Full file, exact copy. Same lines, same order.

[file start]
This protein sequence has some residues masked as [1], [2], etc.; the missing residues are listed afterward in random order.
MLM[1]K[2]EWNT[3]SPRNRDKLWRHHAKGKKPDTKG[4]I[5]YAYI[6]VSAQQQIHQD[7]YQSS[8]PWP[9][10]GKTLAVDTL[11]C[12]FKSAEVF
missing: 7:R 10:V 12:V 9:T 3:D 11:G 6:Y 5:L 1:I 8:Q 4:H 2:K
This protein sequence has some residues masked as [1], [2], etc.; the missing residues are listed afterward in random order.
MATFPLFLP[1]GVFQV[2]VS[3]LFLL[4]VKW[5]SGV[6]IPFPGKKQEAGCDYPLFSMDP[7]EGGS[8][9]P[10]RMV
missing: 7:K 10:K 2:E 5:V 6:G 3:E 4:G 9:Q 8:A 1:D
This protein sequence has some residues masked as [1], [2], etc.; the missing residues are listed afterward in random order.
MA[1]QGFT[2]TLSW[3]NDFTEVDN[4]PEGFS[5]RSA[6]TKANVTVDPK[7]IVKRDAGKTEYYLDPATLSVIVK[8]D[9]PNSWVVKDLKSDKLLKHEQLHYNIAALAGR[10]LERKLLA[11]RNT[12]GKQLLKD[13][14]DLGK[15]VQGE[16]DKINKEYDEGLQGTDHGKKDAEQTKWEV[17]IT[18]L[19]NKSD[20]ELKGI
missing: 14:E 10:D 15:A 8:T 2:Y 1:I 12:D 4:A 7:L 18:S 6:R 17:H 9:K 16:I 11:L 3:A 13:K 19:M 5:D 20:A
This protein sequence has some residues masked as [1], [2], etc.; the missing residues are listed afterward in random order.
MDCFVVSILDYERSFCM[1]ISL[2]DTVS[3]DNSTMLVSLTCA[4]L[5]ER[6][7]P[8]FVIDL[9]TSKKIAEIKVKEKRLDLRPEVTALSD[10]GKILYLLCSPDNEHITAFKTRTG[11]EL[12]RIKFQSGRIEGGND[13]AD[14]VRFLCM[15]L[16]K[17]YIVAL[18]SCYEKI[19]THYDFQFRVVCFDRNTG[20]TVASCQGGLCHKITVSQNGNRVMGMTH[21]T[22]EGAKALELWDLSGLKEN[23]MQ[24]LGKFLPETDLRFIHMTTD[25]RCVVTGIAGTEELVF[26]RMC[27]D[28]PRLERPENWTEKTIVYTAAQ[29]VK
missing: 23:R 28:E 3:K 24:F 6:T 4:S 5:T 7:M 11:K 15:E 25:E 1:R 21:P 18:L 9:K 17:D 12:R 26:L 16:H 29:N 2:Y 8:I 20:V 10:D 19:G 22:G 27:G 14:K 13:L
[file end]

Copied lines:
This protein sequence has some residues masked as [1], [2], etc.; the missing residues are listed afterward in random order.
MLM[1]K[2]EWNT[3]SPRNRDKLWRHHAKGKKPDTKG[4]I[5]YAYI[6]VSAQQQIHQD[7]YQSS[8]PWP[9][10]GKTLAVDTL[11]C[12]FKSAEVF
missing: 7:R 10:V 12:V 9:T 3:D 11:G 6:Y 5:L 1:I 8:Q 4:H 2:K
This protein sequence has some residues masked as [1], [2], etc.; the missing residues are listed afterward in random order.
MATFPLFLP[1]GVFQV[2]VS[3]LFLL[4]VKW[5]SGV[6]IPFPGKKQEAGCDYPLFSMDP[7]EGGS[8][9]P[10]RMV
missing: 7:K 10:K 2:E 5:V 6:G 3:E 4:G 9:Q 8:A 1:D
This protein sequence has some residues masked as [1], [2], etc.; the missing residues are listed afterward in random order.
MA[1]QGFT[2]TLSW[3]NDFTEVDN[4]PEGFS[5]RSA[6]TKANVTVDPK[7]IVKRDAGKTEYYLDPATLSVIVK[8]D[9]PNSWVVKDLKSDKLLKHEQLHYNIAALAGR[10]LERKLLA[11]RNT[12]GKQLLKD[13][14]DLGK[15]VQGE[16]DKINKEYDEGLQGTDHGKKDAEQTKWEV[17]IT[18]L[19]NKSD[20]ELKGI
missing: 14:E 10:D 15:A 8:T 2:Y 1:I 12:D 4:A 7:L 18:S 6:R 17:H 9:K 16:I 11:L 3:A 13:K 19:M 5:D 20:A
This protein sequence has some residues masked as [1], [2], etc.; the missing residues are listed afterward in random order.
MDCFVVSILDYERSFCM[1]ISL[2]DTVS[3]DNSTMLVSLTCA[4]L[5]ER[6][7]P[8]FVIDL[9]TSKKIAEIKVKEKRLDLRPEVTALSD[10]GKILYLLCSPDNEHITAFKTRTG[11]EL[12]RIKFQSGRIEGGND[13]AD[14]VRFLCM[15]L[16]K[17]YIVAL[18]SCYEKI[19]THYDFQFRVVCFDRNTG[20]TVASCQGGLCHKITVSQNGNRVMGMTH[21]T[22]EGAKALELWDLSGLKEN[23]MQ[24]LGKFLPETDLRFIHMTTD[25]RCVVTGIAGTEELVF[26]RMC[27]D[28]PRLERPENWTEKTIVYTAAQ[29]VK
missing: 23:R 28:E 3:K 24:F 6:T 4:S 5:T 7:M 11:K 15:E 25:E 1:R 21:P 18:L 9:K 17:D 12:R 26:L 16:H 29:N 2:Y 8:I 20:V 10:D 19:G 22:G 27:G 14:K 13:L